The company was apparently already aware of the issue and was taking steps to address it prior to this post coming out. The Android app has an opt-in, and a version of the app with an opt-in is awaiting approval at Apple, says CEO Dave Morin in the comments to the original post. Morin has also flat out apologized.
This is a common problem with apps, due in large part to the fact that Apple doesn’t consider the data as sensitive as, say, location information. To get location info the app must alert the user and get their permission on screen. There’s no such requirement for address book data.
There’s an app coming that allows users on jailbroken phones to monitor and intercept when address book information is being exported, at least when it’s being done in the most common way.
But What About Path
A lot of users just don’t care about their address book integrity, they know that it’s been exploited, repurposed, shared and siloed for a long, long time. The argument that Facebook has always made is that it isn’t really your data since it includes personal information of others. So it isn’t really yours to control. The only way that mess ever gets sorted out is the courts, after a lot of guided lobbying-fueled meddling (or lack of meddling) in the legislative branch.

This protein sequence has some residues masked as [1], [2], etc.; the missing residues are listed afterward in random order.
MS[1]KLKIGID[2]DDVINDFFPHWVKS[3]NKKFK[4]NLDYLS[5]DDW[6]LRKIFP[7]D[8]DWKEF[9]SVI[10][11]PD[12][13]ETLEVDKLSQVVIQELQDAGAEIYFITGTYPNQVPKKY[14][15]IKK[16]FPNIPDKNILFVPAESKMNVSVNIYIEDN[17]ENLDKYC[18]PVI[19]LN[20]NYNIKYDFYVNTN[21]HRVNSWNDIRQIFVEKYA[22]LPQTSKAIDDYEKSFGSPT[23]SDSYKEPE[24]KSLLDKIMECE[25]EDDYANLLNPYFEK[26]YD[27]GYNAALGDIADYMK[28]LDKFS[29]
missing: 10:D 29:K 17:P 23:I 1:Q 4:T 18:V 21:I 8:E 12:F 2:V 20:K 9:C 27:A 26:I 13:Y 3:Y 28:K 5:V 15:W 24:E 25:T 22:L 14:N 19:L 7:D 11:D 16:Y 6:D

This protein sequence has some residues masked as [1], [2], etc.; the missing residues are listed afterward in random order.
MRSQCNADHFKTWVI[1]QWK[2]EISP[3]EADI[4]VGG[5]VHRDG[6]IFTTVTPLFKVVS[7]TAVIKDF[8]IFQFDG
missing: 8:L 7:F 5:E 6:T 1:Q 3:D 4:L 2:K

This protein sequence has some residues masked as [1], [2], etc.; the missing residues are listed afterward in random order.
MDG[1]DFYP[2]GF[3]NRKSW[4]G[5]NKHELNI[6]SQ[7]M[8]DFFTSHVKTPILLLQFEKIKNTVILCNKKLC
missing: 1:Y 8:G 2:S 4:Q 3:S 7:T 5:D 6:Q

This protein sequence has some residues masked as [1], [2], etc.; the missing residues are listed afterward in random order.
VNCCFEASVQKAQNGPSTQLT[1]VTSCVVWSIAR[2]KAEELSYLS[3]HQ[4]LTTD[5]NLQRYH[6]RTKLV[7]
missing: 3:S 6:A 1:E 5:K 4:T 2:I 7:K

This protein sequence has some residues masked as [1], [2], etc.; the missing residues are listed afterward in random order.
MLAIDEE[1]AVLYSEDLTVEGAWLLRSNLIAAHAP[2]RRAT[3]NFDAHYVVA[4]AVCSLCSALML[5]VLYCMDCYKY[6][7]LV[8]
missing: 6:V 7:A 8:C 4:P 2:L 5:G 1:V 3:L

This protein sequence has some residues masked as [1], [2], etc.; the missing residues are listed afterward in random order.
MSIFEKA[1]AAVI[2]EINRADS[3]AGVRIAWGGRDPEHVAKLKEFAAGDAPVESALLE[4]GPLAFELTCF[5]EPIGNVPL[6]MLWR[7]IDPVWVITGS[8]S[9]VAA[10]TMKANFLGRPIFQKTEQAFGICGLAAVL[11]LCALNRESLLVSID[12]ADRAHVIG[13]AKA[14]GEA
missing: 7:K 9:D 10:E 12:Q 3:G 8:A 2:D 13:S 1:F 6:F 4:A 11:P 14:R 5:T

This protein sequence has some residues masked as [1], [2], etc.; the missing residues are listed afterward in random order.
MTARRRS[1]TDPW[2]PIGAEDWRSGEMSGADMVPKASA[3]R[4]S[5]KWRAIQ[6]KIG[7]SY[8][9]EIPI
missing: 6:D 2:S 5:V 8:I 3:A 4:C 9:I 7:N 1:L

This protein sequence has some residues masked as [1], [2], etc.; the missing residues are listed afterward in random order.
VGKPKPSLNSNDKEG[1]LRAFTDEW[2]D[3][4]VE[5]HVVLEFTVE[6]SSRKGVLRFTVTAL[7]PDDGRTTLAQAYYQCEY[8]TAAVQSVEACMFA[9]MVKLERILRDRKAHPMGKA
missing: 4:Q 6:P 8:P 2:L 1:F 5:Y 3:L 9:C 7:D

But back to Path. Their apps should soon be opt-in only for address book data, and a lot of users will want to send it to help Path find your friends and invite them to the service. Users can also ask Path to remove the data immediately – “In the meantime, if you would like your data deleted from our servers please contact our service team at email@example.com.”
Which is nice, but I’m wondering if there’s a better solution to this. Path should just state that they’re nuking all collected address book data for all users right now. Remove it from their servers entirely.
It definitely sends the right message to users – you can trust this company with your data. They’ve apologized and they were already in the process of fixing the issue. It seems like the perfect last piece is to remove all that data from their servers. And I doubt it’ll take them all that much time to collect the data all over again, this time with user permission.
And in the meantime, perhaps Apple will begin to protect address book data as closely as they do location data, which would eliminate this problem for users on all apps in the future.
Update: Data nuked.